[00:02:21] There’s lots of parenting resources out there and I’m not meant to help every parent. She’s like, let’s really look at some of like your favorite parents that you’ve ever worked with, you know, and their stories and where they were. And afterwards, you know, I started rattling off people and she’s like, okay, I think we’ve got enough.

[00:02:44] And then she told me after we did this whole exercise. That normally people like rack their brains to come up with three and she coaches people and you know, she’s, she’s a mindset and a business coach, so she coaches people in lots of different areas. Um, but she said, usually they rack their brain and they come up with three and like she had to cut me off at seven because.

[00:03:08] The truth of the matter is, is that I fall in love with, I fall in love with everyone because we, we dig into your stories and I, I want to know, I like, I’m trying to crack the code. I’m trying to help each of these parents figure out their puzzling kid. Um, but when we really looked at all of these different parents, I realized that most of them.

[00:03:31] Um, had said to me at some point that this was the episode that they listened to in the podcast where finally they had been, you know, they’ve been reading all the books and going to all the professionals and they just never heard someone describe their child the way I described these kids and my own in this episode.

[00:03:55] So you have a puzzling kid. A kid that, you know, there is something to figure out and you just haven’t been able to yet. This is the episode for you. Um, so enjoy it and that’s what I got for you. Have a great week. 

[00:04:15] [MUSIC] So the big question is this: how do parents like us know that we aren’t messing up the biggest role of our lives, especially when we happen to have a strong willed child that’s constantly pushing our buttons?

[00:04:28] We’ve all heard that kids don’t come with a manual. So how can we know for sure that we’re saying the right things or that we’re getting this parenting thing, right? [MUSIC] Well, on this podcast for parents of toddlers to teens, we’ll be giving you real tools you can use right away so that your kids will feel like they can talk to you about absolutely anything and everything. [MUSIC] My name is Randi Rubenstein and welcome to the mastermind parenting podcast where we believe when your thoughts grow, the conversations in your home flow. [MUSIC]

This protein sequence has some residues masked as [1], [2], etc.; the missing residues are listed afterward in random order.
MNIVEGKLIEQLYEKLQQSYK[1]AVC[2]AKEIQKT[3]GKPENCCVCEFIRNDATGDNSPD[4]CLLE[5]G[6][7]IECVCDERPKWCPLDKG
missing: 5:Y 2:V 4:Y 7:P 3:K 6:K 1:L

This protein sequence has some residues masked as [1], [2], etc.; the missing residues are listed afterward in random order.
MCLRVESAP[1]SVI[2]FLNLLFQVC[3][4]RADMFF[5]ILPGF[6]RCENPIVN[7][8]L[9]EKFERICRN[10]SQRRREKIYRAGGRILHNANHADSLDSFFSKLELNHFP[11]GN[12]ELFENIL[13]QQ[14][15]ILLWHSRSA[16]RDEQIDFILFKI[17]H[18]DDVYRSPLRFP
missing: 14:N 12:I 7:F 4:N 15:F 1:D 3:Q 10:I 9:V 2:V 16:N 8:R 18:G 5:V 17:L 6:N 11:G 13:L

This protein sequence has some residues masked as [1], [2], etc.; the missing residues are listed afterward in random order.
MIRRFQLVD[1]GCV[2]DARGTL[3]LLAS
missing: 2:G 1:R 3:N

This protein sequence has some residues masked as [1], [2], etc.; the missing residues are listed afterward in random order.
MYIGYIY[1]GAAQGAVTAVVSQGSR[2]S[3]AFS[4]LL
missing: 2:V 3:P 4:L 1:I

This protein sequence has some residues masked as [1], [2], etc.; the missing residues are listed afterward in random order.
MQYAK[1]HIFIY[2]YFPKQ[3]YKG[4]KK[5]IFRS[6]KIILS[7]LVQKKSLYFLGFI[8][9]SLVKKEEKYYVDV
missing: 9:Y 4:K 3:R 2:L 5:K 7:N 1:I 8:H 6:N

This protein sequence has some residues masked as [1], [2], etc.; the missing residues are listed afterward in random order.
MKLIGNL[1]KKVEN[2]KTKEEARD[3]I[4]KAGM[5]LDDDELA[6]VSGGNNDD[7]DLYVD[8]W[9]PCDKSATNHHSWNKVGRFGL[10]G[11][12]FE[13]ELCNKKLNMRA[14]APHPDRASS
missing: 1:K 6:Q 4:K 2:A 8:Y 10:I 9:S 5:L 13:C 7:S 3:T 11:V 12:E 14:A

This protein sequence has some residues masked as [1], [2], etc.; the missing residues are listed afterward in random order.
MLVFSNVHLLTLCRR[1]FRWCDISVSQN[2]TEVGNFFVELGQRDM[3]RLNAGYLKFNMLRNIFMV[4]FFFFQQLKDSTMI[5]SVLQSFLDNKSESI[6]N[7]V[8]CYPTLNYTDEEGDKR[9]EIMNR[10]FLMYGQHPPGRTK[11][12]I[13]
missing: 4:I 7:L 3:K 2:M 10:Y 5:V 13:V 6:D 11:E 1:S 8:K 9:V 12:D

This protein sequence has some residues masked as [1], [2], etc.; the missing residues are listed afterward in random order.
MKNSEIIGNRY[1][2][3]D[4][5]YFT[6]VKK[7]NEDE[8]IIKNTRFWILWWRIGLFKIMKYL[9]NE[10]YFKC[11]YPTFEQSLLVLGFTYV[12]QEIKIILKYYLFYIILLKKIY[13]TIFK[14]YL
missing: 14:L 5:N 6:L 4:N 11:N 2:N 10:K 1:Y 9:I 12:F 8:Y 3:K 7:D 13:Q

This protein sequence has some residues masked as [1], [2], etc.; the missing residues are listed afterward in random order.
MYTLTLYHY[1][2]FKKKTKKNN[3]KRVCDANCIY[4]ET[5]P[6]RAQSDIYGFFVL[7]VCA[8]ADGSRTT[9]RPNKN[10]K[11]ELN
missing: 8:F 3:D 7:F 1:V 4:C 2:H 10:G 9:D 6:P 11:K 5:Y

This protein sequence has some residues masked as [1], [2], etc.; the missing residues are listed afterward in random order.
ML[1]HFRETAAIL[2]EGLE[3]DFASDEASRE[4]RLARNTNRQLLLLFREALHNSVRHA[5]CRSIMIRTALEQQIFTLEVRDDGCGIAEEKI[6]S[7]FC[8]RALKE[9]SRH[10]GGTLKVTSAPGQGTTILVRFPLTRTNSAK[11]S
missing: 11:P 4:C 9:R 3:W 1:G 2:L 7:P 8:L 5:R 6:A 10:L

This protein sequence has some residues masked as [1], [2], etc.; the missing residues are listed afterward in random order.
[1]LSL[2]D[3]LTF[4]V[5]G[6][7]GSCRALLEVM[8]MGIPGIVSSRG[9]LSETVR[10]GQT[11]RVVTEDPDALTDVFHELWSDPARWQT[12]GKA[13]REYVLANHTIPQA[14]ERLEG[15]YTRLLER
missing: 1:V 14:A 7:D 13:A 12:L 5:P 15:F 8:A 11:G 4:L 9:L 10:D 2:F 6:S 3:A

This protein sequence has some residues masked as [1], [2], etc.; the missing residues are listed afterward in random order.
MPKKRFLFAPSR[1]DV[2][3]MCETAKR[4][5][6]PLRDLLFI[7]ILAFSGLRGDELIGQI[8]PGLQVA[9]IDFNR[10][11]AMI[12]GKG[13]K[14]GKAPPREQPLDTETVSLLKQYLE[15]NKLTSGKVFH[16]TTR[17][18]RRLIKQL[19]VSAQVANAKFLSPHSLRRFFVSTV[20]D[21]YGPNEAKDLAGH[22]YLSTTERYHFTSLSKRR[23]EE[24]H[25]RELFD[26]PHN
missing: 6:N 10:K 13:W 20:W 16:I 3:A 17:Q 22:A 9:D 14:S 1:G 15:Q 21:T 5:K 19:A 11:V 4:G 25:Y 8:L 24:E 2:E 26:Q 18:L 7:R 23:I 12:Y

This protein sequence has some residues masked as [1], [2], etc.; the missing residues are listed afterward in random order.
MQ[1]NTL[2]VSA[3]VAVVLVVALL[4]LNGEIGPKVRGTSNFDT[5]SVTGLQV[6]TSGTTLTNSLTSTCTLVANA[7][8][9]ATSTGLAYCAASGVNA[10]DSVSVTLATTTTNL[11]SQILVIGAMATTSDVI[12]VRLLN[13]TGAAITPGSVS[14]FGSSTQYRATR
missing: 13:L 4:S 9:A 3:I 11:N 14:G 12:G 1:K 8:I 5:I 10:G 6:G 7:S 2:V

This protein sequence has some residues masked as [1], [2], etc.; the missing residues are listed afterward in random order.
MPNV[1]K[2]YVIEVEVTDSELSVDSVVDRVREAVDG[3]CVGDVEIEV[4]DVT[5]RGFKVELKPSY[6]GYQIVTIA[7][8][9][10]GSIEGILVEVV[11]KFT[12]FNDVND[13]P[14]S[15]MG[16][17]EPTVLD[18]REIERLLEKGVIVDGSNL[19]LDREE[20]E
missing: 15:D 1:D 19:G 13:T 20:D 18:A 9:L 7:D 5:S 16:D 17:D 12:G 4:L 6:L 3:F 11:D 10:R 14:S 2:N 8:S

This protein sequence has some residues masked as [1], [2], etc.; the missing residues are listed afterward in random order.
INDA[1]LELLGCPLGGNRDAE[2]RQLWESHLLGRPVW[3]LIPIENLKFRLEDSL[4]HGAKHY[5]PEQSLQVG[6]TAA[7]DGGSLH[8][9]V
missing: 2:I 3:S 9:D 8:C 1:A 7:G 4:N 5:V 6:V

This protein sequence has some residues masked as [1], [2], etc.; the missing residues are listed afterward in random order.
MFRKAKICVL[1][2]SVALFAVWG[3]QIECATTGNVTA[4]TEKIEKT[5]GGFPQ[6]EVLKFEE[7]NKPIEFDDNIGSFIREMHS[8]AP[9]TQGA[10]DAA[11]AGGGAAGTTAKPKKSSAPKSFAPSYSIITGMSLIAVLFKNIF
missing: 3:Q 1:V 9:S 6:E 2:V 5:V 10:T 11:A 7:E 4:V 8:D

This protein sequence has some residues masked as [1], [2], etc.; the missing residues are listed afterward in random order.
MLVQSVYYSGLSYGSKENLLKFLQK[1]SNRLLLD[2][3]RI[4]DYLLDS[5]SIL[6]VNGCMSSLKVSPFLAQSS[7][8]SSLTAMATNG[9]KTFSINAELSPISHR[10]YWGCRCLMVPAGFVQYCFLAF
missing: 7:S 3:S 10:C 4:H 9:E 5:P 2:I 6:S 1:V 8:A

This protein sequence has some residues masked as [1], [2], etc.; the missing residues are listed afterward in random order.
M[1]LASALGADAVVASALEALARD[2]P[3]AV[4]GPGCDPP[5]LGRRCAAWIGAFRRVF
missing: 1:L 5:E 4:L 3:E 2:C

[00:05:03] Well, hi, you guys. In this episode, I want to talk about a theme that has come up in many of my coaching conversations this week. And so when there’s a theme that comes up, like where I see something at least three times, I feel like it’s a little bit of a sign that it’s something that I’m meant to be talking about, meant to be looking into, meant to be teaching and coaching about.

[00:05:27] So that’s what I’ve decided to talk about in this episode. It has to do with 

[00:05:33] our kids that I call sensitive nervous system kids who present as challenging or willful or strong willed and I believe that these kids are usually misunderstood in their life. And so what I’m hoping to accomplish in this episode is just, it’s going to be like an invitation to look at their behavior in a different way and to truly get curious about it and to understand that they are here presenting in a certain way because they are here to teach us all something.

[00:06:12] And when we try to squash their spirit by using the old school parenting tactics where they just dig in and it becomes like power struggle city in our households, that’s happening for a reason. Like that’s why I think that they’re the true change agents that push us to learn things like this new parenting conversation and all of these new communication tools.

[00:06:37] That’s really the recipe that I teach that I believe you, you learn it in the form of parenting and then you take it to all these other areas of your life. And I have person after person, client after client tell me that like this stuff isn’t just about parenting. It’s affecting all my relationships or it’s affecting me at work.

[00:06:56] And I’m like, I know these are, basic communication concepts. And we, as humans, we’re not going to just go and learn something a lot of times just cause, because, you know, as I like to say, we’re saving up calories in case we’re in a fight or flight situation. And so that’s why we do the same thing over and over and we seek the familiar. It’s because, uh, it takes a lot of extra calories to learn something. So it’s almost like there has to be a situation in our life that is painful enough that we’re like, fine, I’ll learn something new.